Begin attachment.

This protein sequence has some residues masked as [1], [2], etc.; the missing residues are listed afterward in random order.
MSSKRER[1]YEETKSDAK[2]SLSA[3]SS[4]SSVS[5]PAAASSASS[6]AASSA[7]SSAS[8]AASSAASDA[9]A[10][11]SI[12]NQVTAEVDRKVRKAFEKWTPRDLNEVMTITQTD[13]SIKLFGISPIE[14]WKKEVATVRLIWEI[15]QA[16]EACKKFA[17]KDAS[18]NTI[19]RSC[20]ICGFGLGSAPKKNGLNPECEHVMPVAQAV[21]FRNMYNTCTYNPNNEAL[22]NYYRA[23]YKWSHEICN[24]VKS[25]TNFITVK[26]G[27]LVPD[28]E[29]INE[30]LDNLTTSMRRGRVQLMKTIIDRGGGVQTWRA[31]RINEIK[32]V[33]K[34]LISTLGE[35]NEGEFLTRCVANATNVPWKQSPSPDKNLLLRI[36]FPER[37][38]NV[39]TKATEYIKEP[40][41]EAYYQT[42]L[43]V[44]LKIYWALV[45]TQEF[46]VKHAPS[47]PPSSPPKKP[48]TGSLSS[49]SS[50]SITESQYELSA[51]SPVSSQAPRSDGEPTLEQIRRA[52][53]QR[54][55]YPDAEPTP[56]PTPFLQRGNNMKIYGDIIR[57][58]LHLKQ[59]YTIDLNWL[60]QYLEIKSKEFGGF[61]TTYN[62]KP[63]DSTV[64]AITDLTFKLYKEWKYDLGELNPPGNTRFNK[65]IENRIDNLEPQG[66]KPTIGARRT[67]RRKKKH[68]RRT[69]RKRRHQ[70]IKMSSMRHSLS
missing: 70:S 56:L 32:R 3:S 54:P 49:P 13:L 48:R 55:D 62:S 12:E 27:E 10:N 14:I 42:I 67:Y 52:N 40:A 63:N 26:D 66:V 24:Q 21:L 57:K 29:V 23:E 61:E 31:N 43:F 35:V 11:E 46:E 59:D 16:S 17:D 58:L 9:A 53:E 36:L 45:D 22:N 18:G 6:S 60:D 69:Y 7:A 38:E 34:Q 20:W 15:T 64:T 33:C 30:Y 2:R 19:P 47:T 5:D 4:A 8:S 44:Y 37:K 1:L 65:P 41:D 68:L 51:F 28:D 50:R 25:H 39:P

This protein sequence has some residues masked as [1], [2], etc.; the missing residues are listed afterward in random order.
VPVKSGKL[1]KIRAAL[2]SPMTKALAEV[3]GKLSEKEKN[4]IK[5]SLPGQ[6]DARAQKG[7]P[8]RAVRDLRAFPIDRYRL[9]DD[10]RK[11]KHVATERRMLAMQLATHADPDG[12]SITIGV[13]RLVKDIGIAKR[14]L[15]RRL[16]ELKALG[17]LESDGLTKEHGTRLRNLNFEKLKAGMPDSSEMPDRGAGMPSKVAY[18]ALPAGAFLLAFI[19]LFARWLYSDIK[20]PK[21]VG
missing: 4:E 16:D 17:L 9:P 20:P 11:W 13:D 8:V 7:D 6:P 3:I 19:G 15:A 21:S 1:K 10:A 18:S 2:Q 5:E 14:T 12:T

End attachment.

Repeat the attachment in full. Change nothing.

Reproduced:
This protein sequence has some residues masked as [1], [2], etc.; the missing residues are listed afterward in random order.
MSSKRER[1]YEETKSDAK[2]SLSA[3]SS[4]SSVS[5]PAAASSASS[6]AASSA[7]SSAS[8]AASSAASDA[9]A[10][11]SI[12]NQVTAEVDRKVRKAFEKWTPRDLNEVMTITQTD[13]SIKLFGISPIE[14]WKKEVATVRLIWEI[15]QA[16]EACKKFA[17]KDAS[18]NTI[19]RSC[20]ICGFGLGSAPKKNGLNPECEHVMPVAQAV[21]FRNMYNTCTYNPNNEAL[22]NYYRA[23]YKWSHEICN[24]VKS[25]TNFITVK[26]G[27]LVPD[28]E[29]INE[30]LDNLTTSMRRGRVQLMKTIIDRGGGVQTWRA[31]RINEIK[32]V[33]K[34]LISTLGE[35]NEGEFLTRCVANATNVPWKQSPSPDKNLLLRI[36]FPER[37][38]NV[39]TKATEYIKEP[40][41]EAYYQT[42]L[43]V[44]LKIYWALV[45]TQEF[46]VKHAPS[47]PPSSPPKKP[48]TGSLSS[49]SS[50]SITESQYELSA[51]SPVSSQAPRSDGEPTLEQIRRA[52][53]QR[54][55]YPDAEPTP[56]PTPFLQRGNNMKIYGDIIR[57][58]LHLKQ[59]YTIDLNWL[60]QYLEIKSKEFGGF[61]TTYN[62]KP[63]DSTV[64]AITDLTFKLYKEWKYDLGELNPPGNTRFNK[65]IENRIDNLEPQG[66]KPTIGARRT[67]RRKKKH[68]RRT[69]RKRRHQ[70]IKMSSMRHSLS
missing: 70:S 56:L 32:R 3:S 54:P 49:P 13:L 48:R 55:D 62:S 12:E 27:E 10:N 14:I 42:I 67:Y 52:N 40:A 63:N 26:D 66:V 24:Q 21:L 57:K 29:V 23:E 61:E 31:N 43:F 35:V 11:E 46:E 59:D 16:S 17:D 58:L 9:A 53:E 36:L 45:D 22:N 18:G 6:S 60:D 69:Y 7:A 38:E 34:Q 20:W 15:T 64:T 33:C 30:Y 2:R 19:P 47:T 5:D 4:A 8:S 44:Y 37:K 1:L 65:P 41:D 68:L 51:F 28:D 50:R 25:H 39:P

This protein sequence has some residues masked as [1], [2], etc.; the missing residues are listed afterward in random order.
VPVKSGKL[1]KIRAAL[2]SPMTKALAEV[3]GKLSEKEKN[4]IK[5]SLPGQ[6]DARAQKG[7]P[8]RAVRDLRAFPIDRYRL[9]DD[10]RK[11]KHVATERRMLAMQLATHADPDG[12]SITIGV[13]RLVKDIGIAKR[14]L[15]RRL[16]ELKALG[17]LESDGLTKEHGTRLRNLNFEKLKAGMPDSSEMPDRGAGMPSKVAY[18]ALPAGAFLLAFI[19]LFARWLYSDIK[20]PK[21]VG
missing: 4:E 16:D 17:L 9:P 20:P 11:W 13:D 8:V 7:D 6:P 3:I 19:G 15:A 21:S 1:K 10:A 18:S 2:Q 5:E 14:T 12:T